With marathon training picking up again, I decided to put my book group on hold. It was becoming a bit too much to be the organizer and host, but I really dig chopping it up about books, so I joined an all-female Meetup book group near my home. I was totally looking forward to attending my first meeting later this month and discussing Wild by Cheryl Strayed.
Even though I probably wouldn’t have picked up Wild myself, the story interested me, and I like reading some of that type of genre. Meaning, I like running books and enjoyed Jon Krakauer’s Into Thin Air. I certainly didn’t expect a literary masterpiece…but holy hell.
In three “I” words: indulgent, improbable, insufferable.
Here is my review of the first two chapters and one paragraph, because seriously, Unfinishable!
First of all, Strayed is terribly unlikeable. I’ve read that some women view her as a heroine, someone who dug deep to find herself and her untapped strength, blah blah blah. I found her wholly enchanted by her own Specialness. Yes, there are some unique circumstances that she was raised in, like living in a log cabin for a few of her childhood years. However, the first two chapters of her navel-gazing seemed self-serving, like a prelude to her explanation for her bad behavior. Look at my weird upbringing! She eventually gets to the real cause, though, for her serial infidelity: her mother died of cancer. Excuse me!?! Many people have lost a loved one to cancer, and they don’t screw the cook at the restaurant they’re working at while they’re married. Grr.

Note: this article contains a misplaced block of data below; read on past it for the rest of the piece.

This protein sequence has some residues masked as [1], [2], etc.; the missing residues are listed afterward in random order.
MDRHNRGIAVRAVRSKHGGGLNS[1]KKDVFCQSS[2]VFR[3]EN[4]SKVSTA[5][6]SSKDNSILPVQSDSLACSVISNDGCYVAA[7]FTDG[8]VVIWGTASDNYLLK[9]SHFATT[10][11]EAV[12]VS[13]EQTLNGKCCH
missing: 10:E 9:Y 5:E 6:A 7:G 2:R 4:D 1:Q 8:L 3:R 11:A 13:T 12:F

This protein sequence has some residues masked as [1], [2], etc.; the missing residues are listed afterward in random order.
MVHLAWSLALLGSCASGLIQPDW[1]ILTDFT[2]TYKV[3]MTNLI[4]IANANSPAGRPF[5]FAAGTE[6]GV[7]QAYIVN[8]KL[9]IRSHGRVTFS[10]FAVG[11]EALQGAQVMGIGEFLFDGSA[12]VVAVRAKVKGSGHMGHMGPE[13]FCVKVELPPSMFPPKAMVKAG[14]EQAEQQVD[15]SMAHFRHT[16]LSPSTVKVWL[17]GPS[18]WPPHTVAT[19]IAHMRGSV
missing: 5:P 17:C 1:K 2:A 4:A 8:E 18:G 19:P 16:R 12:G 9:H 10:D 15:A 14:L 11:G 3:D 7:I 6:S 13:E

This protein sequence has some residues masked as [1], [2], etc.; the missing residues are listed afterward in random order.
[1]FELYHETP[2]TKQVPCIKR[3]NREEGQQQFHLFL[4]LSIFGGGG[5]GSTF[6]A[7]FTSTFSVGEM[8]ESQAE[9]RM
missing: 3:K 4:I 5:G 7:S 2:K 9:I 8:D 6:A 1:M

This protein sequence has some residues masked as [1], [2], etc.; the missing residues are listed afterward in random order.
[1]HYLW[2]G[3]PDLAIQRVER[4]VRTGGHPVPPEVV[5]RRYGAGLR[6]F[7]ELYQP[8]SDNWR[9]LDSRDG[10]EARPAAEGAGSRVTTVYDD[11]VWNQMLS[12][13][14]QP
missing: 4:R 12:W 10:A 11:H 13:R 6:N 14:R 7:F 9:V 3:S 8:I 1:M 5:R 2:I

Even with Strayed being an unsympathetic character, I was willing to plod on. Hoping if at least she remained unlikeable, the story would be good enough to carry me through to the end. Then I got to these four sentences.
See, there were indications of this shit writing earlier, but this? This sent me over the edge. The fucking petal metaphor. Really? No…really?
I would have said it was a waste of one hour, but my friend noted that sometimes it takes us reading the bad to appreciate the good, and she’s right. I had pretty much liked everything I’d read recently and wondered if not hosting my book group had caused me to lose my critical eye and left me with a lack of discernment. But no. So I guess “Thank you, Cheryl Strayed”? I know this review sounds harsh, especially as I realize many people found her story inspiring; however, I’m not nearly half as critical as this blogger who has devoted an entire blog to Wild entitled “I Hate Cheryl Strayed.” Each entry breaks down a chapter from the book, and not only critiques the writing, but the improbability of Strayed’s claims — even down to how heavy her backpack really was.
Anyway, I thought about finishing Wild as a hate read, but as noted in this post, there are like twenty-something other books I want to read this year, so I will be moving on. I also toyed with the idea of showing up to the book club meeting anyway, but perhaps my group debut should be less hostile. I really am trying to make more women friends, after all.
I’d love to end this review with a cutting pun using “Wild” and “Strayed,” but I just want to put this wildermess behind me. (Ha!)
P.S. My friend called the movie “hateful,” so I’ll be passing on that too.